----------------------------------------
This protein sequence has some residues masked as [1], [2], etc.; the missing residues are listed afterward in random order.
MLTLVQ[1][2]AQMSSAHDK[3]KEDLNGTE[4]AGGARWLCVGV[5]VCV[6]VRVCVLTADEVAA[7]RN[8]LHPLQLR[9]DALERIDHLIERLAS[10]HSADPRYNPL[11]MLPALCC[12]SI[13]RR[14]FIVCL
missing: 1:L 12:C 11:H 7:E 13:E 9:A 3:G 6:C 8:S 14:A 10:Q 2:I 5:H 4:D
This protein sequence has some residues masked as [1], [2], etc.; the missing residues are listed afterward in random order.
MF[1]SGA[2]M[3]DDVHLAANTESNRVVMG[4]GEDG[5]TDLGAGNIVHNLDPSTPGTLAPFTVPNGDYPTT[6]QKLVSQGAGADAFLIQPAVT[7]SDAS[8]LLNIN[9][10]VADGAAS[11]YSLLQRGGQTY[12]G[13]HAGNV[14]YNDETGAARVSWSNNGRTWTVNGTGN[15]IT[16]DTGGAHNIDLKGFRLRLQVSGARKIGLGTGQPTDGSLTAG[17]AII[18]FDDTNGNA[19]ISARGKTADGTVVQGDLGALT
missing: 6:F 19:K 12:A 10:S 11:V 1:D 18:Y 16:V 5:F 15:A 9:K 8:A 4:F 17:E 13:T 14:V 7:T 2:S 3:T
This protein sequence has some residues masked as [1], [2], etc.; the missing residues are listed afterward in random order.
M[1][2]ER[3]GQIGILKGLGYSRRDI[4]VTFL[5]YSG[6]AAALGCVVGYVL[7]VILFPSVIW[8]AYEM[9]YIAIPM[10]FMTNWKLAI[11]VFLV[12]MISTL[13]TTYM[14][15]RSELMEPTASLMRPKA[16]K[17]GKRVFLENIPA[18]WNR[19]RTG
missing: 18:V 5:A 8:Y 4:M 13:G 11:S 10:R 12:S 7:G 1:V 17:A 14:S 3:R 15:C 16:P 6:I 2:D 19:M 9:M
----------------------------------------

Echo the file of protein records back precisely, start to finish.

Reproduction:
This protein sequence has some residues masked as [1], [2], etc.; the missing residues are listed afterward in random order.
MLTLVQ[1][2]AQMSSAHDK[3]KEDLNGTE[4]AGGARWLCVGV[5]VCV[6]VRVCVLTADEVAA[7]RN[8]LHPLQLR[9]DALERIDHLIERLAS[10]HSADPRYNPL[11]MLPALCC[12]SI[13]RR[14]FIVCL
missing: 1:L 12:C 11:H 7:E 13:E 9:A 3:G 6:C 8:S 14:A 10:Q 2:I 5:H 4:D
This protein sequence has some residues masked as [1], [2], etc.; the missing residues are listed afterward in random order.
MF[1]SGA[2]M[3]DDVHLAANTESNRVVMG[4]GEDG[5]TDLGAGNIVHNLDPSTPGTLAPFTVPNGDYPTT[6]QKLVSQGAGADAFLIQPAVT[7]SDAS[8]LLNIN[9][10]VADGAAS[11]YSLLQRGGQTY[12]G[13]HAGNV[14]YNDETGAARVSWSNNGRTWTVNGTGN[15]IT[16]DTGGAHNIDLKGFRLRLQVSGARKIGLGTGQPTDGSLTAG[17]AII[18]FDDTNGNA[19]ISARGKTADGTVVQGDLGALT
missing: 6:F 19:K 12:A 10:S 11:V 1:D 18:Y 16:V 5:F 15:A 9:K 8:A 4:F 17:E 13:T 14:V 7:T 2:S 3:T
This protein sequence has some residues masked as [1], [2], etc.; the missing residues are listed afterward in random order.
M[1][2]ER[3]GQIGILKGLGYSRRDI[4]VTFL[5]YSG[6]AAALGCVVGYVL[7]VILFPSVIW[8]AYEM[9]YIAIPM[10]FMTNWKLAI[11]VFLV[12]MISTL[13]TTYM[14][15]RSELMEPTASLMRPKA[16]K[17]GKRVFLENIPA[18]WNR[19]RTG
missing: 18:V 5:A 8:Y 4:M 13:G 11:S 10:R 12:S 7:G 1:V 17:A 14:S 3:R 15:C 16:P 6:I 2:D 19:M 9:M